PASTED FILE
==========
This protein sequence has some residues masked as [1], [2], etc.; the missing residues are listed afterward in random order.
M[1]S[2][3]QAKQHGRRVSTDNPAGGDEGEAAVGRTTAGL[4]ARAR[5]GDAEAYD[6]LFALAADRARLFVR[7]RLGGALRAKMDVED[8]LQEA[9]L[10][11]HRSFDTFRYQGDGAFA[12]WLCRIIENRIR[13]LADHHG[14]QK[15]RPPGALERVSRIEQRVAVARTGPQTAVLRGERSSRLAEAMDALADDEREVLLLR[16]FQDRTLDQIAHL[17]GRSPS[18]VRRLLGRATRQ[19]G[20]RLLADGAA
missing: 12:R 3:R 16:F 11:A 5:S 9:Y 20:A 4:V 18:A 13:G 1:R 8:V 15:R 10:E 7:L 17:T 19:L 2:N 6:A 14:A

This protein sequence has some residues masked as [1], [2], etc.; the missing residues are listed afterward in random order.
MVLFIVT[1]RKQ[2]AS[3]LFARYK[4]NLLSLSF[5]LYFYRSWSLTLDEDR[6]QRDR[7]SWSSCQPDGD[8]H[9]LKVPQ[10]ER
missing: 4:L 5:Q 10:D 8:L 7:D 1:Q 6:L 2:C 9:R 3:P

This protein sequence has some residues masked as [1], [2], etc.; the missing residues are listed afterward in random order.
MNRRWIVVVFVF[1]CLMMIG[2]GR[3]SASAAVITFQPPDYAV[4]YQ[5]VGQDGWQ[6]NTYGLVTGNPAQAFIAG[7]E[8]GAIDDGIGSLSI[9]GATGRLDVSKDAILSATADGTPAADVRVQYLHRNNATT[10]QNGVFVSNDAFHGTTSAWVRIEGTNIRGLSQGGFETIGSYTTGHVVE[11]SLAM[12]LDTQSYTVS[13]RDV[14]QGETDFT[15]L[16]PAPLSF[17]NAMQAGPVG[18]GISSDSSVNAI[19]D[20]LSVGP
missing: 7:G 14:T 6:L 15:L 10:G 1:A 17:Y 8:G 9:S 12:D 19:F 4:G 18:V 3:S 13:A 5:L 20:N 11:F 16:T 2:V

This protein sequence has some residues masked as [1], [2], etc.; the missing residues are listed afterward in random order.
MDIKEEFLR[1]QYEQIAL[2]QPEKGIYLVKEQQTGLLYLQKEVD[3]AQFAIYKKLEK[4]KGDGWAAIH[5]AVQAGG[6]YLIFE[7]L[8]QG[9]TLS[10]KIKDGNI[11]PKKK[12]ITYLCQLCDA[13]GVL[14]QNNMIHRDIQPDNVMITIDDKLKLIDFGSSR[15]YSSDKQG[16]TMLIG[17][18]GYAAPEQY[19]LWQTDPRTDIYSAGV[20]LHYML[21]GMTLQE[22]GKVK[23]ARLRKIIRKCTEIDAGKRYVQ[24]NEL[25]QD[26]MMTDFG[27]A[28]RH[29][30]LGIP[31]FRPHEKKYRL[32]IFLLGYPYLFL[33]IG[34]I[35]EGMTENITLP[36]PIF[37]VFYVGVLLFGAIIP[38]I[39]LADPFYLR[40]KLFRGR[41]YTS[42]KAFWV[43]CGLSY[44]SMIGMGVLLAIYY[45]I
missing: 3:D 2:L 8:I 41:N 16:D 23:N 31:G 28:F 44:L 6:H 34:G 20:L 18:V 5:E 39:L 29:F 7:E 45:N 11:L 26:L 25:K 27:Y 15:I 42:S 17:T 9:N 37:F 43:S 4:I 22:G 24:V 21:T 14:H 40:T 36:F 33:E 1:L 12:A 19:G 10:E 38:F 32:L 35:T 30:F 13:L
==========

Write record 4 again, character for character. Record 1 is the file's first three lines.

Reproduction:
This protein sequence has some residues masked as [1], [2], etc.; the missing residues are listed afterward in random order.
MDIKEEFLR[1]QYEQIAL[2]QPEKGIYLVKEQQTGLLYLQKEVD[3]AQFAIYKKLEK[4]KGDGWAAIH[5]AVQAGG[6]YLIFE[7]L[8]QG[9]TLS[10]KIKDGNI[11]PKKK[12]ITYLCQLCDA[13]GVL[14]QNNMIHRDIQPDNVMITIDDKLKLIDFGSSR[15]YSSDKQG[16]TMLIG[17][18]GYAAPEQY[19]LWQTDPRTDIYSAGV[20]LHYML[21]GMTLQE[22]GKVK[23]ARLRKIIRKCTEIDAGKRYVQ[24]NEL[25]QD[26]MMTDFG[27]A[28]RH[29][30]LGIP[31]FRPHEKKYRL[32]IFLLGYPYLFL[33]IG[34]I[35]EGMTENITLP[36]PIF[37]VFYVGVLLFGAIIP[38]I[39]LADPFYLR[40]KLFRGR[41]YTS[42]KAFWV[43]CGLSY[44]SMIGMGVLLAIYY[45]I
missing: 3:D 2:L 8:I 41:N 16:D 23:N 31:G 28:F 44:L 6:H 34:G 20:L 18:V 5:E 39:L 29:F 7:E 45:N 11:L 26:L 25:K 27:Y 15:I 42:S 17:T 9:N 37:F 43:S 4:I 22:G 24:V 21:T 14:H 40:T 36:F 33:E 1:L 12:A 19:G 10:E 38:F 32:L 35:T 30:F 13:L